Killer Mike has issued a public apology for the controversial interview that he did with the NRA where he promoted gun ownership, but seemed to bash activism for stricter gun control laws when he also revealed that he discouraged his children from participating in the national school walkouts that took place in response to the Marjory Stoneman Douglas High School shooting that left seventeen people dead in Parkland, Florida.
At first, the Run The Jewels emcee vehemently defended his interview on Twitter, swatting away at criticisms throughout the social network. Now, it seems the rapper has found some error in his ways and uploading two videos on the app, hoping to clear the air on his words.
“I did an interview about black gun ownership in this era,” he said. “That interview was used a week later by NRA TV to disparage a very noble campaign that I actually support …] I’m sorry that an interview I did about a minority—black people in this country—and gun rights was used as a weapon against you guys. That was unfair to you, and it was wrong, and it disparaged some very noble work you’re doing.”
In the second the two videos, he went on to explain that the video was seemingly used to attack the March For Our Lives movement and that his appearance on NRA TV did not align with this message as his goal was to continue to voice his support African-American gun ownership.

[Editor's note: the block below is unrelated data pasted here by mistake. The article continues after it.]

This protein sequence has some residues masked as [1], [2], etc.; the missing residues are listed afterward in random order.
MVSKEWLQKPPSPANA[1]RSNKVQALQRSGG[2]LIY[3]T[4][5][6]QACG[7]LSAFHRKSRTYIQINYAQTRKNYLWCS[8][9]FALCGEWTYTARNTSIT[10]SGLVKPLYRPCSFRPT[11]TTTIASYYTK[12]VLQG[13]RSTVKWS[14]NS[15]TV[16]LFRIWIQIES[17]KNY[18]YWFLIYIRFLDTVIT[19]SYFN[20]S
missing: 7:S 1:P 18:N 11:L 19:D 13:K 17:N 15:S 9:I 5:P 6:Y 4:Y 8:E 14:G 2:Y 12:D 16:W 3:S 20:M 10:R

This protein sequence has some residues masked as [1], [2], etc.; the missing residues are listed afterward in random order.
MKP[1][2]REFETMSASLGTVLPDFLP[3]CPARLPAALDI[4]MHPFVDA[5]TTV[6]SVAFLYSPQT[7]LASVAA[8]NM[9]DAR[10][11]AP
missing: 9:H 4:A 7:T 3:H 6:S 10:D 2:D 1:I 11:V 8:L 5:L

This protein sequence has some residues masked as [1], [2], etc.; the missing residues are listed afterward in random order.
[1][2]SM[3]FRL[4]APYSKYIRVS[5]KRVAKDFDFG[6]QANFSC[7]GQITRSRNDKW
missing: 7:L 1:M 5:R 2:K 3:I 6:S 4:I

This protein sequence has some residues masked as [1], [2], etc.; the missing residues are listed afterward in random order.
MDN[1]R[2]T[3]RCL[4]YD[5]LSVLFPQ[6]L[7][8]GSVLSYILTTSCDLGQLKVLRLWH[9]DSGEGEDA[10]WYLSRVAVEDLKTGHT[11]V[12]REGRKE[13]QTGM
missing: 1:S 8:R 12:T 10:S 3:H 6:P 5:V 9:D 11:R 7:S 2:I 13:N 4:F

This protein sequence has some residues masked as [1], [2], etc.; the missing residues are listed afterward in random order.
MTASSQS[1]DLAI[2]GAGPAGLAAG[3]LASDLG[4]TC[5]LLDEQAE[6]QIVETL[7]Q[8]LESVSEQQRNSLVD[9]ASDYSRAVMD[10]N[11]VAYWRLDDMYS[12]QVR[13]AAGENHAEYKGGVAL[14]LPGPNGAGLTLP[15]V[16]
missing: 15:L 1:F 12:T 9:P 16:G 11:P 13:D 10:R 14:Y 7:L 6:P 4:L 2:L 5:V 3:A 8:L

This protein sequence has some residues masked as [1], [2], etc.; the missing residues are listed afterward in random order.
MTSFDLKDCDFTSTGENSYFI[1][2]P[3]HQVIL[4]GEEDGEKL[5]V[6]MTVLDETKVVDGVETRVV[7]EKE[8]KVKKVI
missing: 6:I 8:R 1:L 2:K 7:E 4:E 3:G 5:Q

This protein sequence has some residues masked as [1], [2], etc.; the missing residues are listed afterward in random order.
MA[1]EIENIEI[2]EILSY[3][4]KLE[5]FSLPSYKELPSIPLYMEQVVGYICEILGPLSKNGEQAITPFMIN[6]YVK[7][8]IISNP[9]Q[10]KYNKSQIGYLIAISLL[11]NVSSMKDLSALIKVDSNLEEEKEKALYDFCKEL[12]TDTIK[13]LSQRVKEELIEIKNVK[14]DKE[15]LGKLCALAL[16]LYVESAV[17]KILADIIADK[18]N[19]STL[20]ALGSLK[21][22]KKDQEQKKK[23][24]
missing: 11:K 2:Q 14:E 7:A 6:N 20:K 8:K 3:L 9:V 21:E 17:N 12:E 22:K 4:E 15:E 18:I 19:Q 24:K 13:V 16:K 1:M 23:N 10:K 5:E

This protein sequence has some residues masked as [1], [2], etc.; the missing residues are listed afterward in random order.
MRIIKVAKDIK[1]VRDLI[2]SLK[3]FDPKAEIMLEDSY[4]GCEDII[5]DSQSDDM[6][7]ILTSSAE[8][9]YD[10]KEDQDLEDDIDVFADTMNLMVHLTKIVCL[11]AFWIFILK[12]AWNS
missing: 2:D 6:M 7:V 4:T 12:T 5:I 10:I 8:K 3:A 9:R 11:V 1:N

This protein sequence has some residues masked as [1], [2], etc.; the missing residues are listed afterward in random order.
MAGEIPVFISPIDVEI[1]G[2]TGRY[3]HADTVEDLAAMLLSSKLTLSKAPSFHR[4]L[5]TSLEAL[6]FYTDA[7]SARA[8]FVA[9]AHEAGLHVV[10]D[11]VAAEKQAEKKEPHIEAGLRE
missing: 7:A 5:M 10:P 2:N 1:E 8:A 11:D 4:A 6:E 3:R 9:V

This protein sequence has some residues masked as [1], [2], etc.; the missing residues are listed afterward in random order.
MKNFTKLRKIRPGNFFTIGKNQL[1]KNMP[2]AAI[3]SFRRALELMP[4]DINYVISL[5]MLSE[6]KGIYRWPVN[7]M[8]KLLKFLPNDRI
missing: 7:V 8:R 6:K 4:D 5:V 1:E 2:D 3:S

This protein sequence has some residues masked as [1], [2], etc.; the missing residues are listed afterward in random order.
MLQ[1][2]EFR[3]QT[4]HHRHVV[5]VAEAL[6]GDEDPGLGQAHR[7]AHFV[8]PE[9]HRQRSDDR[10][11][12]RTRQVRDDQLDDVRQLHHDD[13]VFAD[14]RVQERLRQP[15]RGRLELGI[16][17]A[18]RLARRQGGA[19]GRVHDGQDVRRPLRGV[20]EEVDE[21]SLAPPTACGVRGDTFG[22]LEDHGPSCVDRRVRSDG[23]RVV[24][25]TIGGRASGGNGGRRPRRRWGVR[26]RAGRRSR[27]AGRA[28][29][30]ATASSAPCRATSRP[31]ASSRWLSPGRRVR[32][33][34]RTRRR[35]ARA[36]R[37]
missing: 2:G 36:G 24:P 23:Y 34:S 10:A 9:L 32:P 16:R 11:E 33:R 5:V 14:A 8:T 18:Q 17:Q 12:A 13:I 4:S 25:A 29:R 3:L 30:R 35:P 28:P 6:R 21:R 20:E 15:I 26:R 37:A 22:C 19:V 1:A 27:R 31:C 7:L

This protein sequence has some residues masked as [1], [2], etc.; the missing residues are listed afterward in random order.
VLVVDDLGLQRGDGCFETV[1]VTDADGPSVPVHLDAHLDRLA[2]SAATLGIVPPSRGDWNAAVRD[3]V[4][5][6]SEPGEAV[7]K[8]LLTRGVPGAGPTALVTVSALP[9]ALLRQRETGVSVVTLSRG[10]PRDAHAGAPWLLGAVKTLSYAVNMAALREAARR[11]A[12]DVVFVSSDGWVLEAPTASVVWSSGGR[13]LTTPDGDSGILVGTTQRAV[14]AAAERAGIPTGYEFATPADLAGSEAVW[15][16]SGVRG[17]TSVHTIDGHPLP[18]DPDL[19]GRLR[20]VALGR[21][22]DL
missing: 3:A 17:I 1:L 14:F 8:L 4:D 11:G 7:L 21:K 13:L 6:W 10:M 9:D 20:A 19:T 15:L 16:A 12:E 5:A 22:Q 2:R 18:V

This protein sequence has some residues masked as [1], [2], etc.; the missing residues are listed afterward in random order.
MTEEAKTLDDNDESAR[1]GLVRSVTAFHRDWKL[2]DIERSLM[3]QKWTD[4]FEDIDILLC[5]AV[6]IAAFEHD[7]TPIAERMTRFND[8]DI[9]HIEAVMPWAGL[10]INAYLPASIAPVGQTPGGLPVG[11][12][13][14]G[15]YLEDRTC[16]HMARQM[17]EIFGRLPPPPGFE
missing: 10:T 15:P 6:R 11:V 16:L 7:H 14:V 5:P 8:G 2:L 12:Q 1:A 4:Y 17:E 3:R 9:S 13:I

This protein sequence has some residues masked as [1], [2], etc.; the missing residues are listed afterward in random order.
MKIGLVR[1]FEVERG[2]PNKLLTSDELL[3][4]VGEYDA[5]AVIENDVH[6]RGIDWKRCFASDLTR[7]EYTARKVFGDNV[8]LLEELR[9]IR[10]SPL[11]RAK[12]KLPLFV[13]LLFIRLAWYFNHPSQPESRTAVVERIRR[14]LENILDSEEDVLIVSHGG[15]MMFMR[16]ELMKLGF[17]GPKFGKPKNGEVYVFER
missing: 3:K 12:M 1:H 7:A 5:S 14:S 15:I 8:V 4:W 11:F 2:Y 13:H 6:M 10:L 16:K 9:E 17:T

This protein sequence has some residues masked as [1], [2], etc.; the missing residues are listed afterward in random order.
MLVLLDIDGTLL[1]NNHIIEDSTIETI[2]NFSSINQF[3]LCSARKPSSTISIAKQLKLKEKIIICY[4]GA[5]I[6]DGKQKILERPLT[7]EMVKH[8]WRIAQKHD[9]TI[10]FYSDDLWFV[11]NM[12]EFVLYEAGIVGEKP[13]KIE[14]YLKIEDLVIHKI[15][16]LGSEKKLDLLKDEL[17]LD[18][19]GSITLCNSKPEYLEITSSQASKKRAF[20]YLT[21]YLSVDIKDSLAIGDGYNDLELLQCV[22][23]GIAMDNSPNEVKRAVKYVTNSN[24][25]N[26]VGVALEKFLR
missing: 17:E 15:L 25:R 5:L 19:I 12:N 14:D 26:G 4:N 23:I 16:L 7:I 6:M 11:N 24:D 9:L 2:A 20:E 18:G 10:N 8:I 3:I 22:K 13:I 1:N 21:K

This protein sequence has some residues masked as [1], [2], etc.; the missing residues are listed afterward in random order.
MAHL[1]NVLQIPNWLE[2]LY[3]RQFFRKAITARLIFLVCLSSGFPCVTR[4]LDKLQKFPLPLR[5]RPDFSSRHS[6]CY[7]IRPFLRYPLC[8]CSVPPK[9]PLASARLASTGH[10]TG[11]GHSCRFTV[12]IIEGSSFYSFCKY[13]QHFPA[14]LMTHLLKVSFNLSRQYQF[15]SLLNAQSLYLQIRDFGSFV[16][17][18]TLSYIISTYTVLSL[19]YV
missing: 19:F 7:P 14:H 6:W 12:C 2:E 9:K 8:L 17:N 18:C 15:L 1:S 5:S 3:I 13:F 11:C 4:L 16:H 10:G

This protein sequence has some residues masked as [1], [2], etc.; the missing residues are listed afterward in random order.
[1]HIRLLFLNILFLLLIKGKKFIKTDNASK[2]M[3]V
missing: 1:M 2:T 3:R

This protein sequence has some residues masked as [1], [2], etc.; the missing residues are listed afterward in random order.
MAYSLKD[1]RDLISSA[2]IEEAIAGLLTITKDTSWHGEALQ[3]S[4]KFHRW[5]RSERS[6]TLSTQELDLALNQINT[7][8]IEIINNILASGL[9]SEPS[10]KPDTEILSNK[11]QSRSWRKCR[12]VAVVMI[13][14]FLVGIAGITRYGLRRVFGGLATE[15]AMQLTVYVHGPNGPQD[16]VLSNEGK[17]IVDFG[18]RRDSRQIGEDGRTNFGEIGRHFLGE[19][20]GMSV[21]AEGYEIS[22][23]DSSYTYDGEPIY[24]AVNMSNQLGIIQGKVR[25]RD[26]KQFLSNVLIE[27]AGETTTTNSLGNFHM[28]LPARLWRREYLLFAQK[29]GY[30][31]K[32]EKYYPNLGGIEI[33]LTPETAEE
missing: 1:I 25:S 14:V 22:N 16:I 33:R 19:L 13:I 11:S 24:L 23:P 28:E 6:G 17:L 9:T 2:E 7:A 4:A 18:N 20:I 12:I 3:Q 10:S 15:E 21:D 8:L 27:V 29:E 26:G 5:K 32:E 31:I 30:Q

“My interview was supposed to be something that continued the conversation or that helped the conversation happen that I felt needed to happen. And that conversation is about African American gun ownership.” He went on to add, “It should never have been used in contrast to your march, and I think it’s wrong. To the young people who worked tirelessly to organize, I’m sorry adults chose to do this. I’m sorry NRA TV did that.”
Appearing to directly reference his original revelation on keeping his children from participating in walkouts in an effort to challenge them to think for their own, he stepped back from his original sentiments in the apology, addressing marchers: “We’re willing to follow your lead. Lead the way. I do support the march. And I support black people owning guns. It’s possible to do both. I wanted to make sure that my words were heard. I wanted to make sure I was clear with what I was saying. And I wanted to make sure that you knew what I did had nothing to do with disparaging you. I love and respect you all. I love and respect you and commend you for your work. Keep marching for our lives. Keep pushing on.”